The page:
It looks like a perfectly staged assassination, straight out of the pages of a spy novel: Kim Jong Nam, the estranged, exiled half brother of North Korean leader Kim Jong Un, falls ill at a Malaysian airport, complains of being sprayed with some sort of chemical, and drops dead. But the unknowns currently far outweigh the certainties. South Korea's spy agency says two women believed to be North Korean agents attacked Kim. They then reportedly fled. Japanese media quoted the government in Tokyo as saying those women may now be dead, but this has yet to be confirmed. The New York Times reports one of the suspects was seen on CCTV wearing a shirt reading "LOL." To deepen the confusion, Malaysian police said Wednesday that they arrested a woman with Vietnamese travel documents at the airport in connection with Kim's death.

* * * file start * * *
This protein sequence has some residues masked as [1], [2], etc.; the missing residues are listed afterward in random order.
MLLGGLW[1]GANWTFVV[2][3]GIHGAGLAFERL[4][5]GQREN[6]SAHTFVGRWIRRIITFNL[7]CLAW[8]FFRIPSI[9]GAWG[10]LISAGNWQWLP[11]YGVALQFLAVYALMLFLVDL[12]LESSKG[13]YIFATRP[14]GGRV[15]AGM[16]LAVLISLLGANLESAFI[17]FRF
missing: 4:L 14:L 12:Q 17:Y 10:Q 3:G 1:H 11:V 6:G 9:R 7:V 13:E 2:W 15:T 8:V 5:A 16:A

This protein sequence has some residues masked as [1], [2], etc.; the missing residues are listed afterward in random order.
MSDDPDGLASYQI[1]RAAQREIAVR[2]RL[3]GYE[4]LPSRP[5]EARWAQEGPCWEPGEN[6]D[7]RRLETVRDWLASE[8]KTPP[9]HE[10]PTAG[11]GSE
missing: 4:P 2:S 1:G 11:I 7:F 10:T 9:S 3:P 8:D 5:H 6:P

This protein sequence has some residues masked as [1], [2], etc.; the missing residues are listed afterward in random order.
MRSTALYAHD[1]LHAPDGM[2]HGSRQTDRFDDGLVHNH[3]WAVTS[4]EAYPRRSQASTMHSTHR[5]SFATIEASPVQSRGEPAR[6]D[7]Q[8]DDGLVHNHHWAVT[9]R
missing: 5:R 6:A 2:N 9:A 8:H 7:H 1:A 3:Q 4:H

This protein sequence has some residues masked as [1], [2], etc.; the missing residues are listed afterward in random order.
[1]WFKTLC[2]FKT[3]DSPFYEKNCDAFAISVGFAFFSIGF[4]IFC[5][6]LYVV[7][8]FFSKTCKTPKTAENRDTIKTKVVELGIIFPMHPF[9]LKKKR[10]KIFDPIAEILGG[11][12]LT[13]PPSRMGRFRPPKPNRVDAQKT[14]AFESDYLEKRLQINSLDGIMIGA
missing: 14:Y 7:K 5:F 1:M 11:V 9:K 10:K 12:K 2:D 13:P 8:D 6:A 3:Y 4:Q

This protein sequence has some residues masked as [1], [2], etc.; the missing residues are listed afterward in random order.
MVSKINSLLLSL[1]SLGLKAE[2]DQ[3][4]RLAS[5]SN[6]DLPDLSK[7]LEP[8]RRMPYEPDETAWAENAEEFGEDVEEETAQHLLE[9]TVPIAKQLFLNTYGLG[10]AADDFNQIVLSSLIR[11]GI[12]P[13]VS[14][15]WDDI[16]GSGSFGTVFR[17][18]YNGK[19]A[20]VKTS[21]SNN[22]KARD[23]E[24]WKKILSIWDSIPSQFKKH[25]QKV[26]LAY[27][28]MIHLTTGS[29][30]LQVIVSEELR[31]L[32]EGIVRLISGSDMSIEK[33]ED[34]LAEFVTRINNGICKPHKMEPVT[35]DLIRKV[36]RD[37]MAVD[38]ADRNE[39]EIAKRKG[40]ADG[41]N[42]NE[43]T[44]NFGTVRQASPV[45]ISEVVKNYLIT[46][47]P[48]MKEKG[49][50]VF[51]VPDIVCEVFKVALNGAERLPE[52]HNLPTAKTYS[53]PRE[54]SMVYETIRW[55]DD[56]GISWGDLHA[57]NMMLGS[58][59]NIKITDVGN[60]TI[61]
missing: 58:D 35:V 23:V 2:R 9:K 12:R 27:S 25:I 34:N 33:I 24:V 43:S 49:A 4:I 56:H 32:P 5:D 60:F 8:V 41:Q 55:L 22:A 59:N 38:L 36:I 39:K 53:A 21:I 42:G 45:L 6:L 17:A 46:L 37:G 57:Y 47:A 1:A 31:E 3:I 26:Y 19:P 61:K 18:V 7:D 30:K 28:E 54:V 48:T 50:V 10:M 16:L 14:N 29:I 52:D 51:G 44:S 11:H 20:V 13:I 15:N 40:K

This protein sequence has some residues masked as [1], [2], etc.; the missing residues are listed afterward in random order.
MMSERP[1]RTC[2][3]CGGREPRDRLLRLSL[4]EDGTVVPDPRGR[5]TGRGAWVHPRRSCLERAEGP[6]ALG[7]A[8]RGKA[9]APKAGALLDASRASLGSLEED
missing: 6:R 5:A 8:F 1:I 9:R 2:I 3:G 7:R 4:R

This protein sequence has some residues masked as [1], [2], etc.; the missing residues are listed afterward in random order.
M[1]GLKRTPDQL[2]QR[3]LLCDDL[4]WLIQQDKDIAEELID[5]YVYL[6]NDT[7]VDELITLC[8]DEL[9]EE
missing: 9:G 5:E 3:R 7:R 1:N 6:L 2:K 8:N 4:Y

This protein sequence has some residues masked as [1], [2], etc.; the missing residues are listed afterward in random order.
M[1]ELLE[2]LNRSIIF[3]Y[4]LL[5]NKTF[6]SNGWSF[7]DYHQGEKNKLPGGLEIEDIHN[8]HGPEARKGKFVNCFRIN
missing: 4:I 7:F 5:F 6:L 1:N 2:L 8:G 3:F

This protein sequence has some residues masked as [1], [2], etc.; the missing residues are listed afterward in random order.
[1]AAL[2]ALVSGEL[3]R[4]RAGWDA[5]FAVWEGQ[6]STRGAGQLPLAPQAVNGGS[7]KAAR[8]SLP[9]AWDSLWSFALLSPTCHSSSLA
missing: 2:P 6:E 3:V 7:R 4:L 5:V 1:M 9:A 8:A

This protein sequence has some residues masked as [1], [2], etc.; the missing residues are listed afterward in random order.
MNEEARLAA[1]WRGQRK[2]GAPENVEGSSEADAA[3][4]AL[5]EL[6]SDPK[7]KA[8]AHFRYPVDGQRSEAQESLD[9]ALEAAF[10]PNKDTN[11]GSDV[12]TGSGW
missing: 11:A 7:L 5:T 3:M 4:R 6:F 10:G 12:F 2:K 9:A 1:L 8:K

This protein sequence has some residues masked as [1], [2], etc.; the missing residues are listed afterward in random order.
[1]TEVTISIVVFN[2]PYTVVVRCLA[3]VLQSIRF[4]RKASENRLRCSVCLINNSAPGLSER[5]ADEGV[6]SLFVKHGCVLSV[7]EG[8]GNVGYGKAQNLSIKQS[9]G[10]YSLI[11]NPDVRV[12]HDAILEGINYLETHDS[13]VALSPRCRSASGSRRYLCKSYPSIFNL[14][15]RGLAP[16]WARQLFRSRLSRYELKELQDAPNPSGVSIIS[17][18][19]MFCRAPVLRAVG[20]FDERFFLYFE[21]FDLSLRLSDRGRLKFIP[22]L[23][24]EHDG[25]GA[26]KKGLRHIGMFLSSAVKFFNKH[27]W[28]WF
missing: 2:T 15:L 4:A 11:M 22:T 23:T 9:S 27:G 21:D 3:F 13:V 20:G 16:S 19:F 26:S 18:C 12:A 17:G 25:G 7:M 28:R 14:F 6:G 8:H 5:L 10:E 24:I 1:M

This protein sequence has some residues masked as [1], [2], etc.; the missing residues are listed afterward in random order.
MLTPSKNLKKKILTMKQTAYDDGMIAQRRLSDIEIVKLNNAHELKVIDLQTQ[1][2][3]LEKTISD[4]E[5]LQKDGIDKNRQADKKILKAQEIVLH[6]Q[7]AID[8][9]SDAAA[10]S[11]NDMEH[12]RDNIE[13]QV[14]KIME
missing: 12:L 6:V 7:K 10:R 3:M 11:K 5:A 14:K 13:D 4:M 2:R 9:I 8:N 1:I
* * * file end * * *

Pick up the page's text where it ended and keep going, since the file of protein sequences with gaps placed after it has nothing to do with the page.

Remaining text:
Her exact role wasn't immediately clear, reports the AP. As for why the Malaysian airport, there's this nugget from South Korea's spy agency: China had long protected Kim Jong Nam and his family in their home base of Macau, raising the potential Malaysia was seen as offering a security gap. That leaves motive: Without elaborating, South Korea's spy service told lawmakers Wednesday that the North had been trying to kill Kim Jong Nam for five years. Spy officials offered a single, shaky motive: Kim Jong Un's "paranoia" over his estranged half brother. Some in Seoul wonder if Kim Jong Un might have become enraged when a South Korean newspaper reported last week that Kim Jong Nam tried to defect to the South in 2012.